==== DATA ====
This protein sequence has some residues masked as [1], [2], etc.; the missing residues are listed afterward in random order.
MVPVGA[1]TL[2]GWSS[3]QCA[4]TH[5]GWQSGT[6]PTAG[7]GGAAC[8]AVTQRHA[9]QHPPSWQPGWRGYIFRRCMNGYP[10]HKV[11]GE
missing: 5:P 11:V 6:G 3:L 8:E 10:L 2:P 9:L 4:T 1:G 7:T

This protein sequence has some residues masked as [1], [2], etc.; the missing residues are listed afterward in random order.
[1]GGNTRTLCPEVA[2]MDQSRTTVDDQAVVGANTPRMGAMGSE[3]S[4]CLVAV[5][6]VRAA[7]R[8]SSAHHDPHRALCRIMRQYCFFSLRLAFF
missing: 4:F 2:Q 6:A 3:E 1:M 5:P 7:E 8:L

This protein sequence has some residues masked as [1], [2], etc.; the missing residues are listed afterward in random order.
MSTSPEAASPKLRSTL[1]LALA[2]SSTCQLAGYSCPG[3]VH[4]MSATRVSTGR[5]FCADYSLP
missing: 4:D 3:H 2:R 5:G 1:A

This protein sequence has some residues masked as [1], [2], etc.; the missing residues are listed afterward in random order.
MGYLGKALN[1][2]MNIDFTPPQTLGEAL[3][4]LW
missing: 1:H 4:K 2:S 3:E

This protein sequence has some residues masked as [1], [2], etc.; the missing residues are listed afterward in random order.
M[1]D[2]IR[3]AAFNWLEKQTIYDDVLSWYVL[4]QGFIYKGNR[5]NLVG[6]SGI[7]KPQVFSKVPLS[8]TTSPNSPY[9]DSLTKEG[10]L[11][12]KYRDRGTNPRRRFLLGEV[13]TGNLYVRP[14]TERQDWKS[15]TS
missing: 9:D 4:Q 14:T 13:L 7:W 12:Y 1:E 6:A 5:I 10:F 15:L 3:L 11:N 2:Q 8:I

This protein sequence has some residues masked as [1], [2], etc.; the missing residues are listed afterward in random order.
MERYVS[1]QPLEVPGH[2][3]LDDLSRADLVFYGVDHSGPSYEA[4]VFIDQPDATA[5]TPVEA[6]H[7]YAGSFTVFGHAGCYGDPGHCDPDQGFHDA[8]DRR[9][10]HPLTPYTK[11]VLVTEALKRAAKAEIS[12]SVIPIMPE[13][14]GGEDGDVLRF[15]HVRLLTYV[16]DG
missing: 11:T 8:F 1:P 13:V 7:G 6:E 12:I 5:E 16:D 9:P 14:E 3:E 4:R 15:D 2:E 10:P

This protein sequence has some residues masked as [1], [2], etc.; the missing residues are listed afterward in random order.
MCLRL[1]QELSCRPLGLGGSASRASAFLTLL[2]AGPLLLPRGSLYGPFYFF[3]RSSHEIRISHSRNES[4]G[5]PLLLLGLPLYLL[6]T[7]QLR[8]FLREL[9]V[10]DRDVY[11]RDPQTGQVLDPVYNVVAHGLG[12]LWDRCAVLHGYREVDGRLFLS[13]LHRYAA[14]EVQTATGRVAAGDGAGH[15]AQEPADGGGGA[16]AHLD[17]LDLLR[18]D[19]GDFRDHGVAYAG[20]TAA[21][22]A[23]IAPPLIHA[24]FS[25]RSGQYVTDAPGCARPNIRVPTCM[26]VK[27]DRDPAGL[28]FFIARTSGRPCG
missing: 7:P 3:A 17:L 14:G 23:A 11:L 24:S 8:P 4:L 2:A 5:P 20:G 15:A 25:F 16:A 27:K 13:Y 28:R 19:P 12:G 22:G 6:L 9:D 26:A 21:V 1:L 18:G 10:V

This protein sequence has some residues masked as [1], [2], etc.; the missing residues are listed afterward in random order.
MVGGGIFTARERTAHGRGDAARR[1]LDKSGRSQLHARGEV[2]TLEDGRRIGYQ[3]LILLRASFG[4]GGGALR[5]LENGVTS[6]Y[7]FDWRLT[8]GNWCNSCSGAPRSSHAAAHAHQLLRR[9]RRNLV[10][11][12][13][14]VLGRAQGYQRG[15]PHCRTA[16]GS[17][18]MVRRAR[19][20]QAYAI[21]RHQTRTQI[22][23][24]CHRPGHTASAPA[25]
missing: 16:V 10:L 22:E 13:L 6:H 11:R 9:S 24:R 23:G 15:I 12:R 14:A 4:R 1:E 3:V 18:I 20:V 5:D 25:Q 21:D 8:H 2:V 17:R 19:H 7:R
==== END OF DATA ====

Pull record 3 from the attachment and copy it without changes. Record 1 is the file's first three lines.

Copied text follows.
This protein sequence has some residues masked as [1], [2], etc.; the missing residues are listed afterward in random order.
MSTSPEAASPKLRSTL[1]LALA[2]SSTCQLAGYSCPG[3]VH[4]MSATRVSTGR[5]FCADYSLP
missing: 4:D 3:H 2:R 5:G 1:A